Avatar image for wollywoo
wollywoo

688

Forum Posts

0

Wiki Points

0

Followers

Reviews: 0

User Lists: 0

I don't really understand if there's a connection between games becoming "games as a service" and real liffe becoming more exciting than gaming? Those keep completely unrelated to me. I also don't feel traditional one-time single player games are being particularly threatened. There are still tons of those. If you don't like Destiny/Diablo III / etc. type experiences, you can just ignore those. I do.

For me personally, there have been many times in the past where life has been more exciting than gaming, or when I've been just way too busy to indulge much. Right now I'm finding myself gaming more, due to a combination of 1) having finished my education 2) less socializing due to covid and 3) having a recent breakup. Sometimes I wish I was spending that time more productively, but ya know, sometimes I just want to relax.

I think the hostile reaction here is a bit unwarranted though. OP is just reflecting on their personal experiences. I don't think they meant to be dismissive or condescending (although I could see where it could come off that way.)

Avatar image for prolurker
prolurker

38

Forum Posts

0

Wiki Points

0

Followers

Reviews: 0

User Lists: 0

Sometimes I have to completely stop playing AAA games in favor of indie titles that do something different.

I also stopped watching content creators that get sponsored by a publisher to play a game. If they're paid, then what's motivating them to give an honest assessment?

I like zero punctuation's reviews on games, sometimes you need a curator for all the thousands of games released each month.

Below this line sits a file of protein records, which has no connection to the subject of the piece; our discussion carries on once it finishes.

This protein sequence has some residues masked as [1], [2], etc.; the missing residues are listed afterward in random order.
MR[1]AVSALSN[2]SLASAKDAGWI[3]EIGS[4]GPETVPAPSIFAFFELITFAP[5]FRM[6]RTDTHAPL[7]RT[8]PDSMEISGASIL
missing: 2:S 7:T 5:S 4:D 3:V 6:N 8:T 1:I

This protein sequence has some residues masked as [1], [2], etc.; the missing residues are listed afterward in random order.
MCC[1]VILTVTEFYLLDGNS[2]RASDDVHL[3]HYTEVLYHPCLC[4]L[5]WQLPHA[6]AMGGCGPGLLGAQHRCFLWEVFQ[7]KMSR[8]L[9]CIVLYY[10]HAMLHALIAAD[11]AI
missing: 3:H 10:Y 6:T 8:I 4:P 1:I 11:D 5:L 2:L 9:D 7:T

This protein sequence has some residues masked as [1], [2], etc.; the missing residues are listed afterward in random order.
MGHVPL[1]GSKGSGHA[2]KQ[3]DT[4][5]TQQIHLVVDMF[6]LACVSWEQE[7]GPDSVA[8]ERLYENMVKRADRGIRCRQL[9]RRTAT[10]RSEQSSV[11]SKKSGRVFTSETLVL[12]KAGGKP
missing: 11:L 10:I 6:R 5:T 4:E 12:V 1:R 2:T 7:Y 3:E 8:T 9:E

That said, I probably get way more out of reading a book/listening to a podcast than I do playing a game. Balance is key.

Avatar image for quasiconundrum
quasiconundrum

142

Forum Posts

1

Wiki Points

0

Followers

Reviews: 0

User Lists: 0

We all have ups and downs, and we're all in search of that perfect work/play balance (or life/video games balance, lol). I feel fortunate that I'm mostly in the same camp as you, feeling generally satisfied with where my life is at in my mid- to late-thirties (though I don't know that "exciting" is quite the word I'd use!).

Anyway, congrats on what sounds like a great opportunity, and good luck in Japan!

Avatar image for eccentrix
eccentrix

2760

Forum Posts

12217

Wiki Points

0

Followers

Reviews: 4

User Lists: 12

I've never had more games to play and I wish I had more time to do so. I'm also at the lowest point I've ever been in my life. I don't think the two are very related.

Avatar image for facelessvixen
FacelessVixen

3407

Forum Posts

0

Wiki Points

0

Followers

Reviews: 0

User Lists: 5

I like going outside.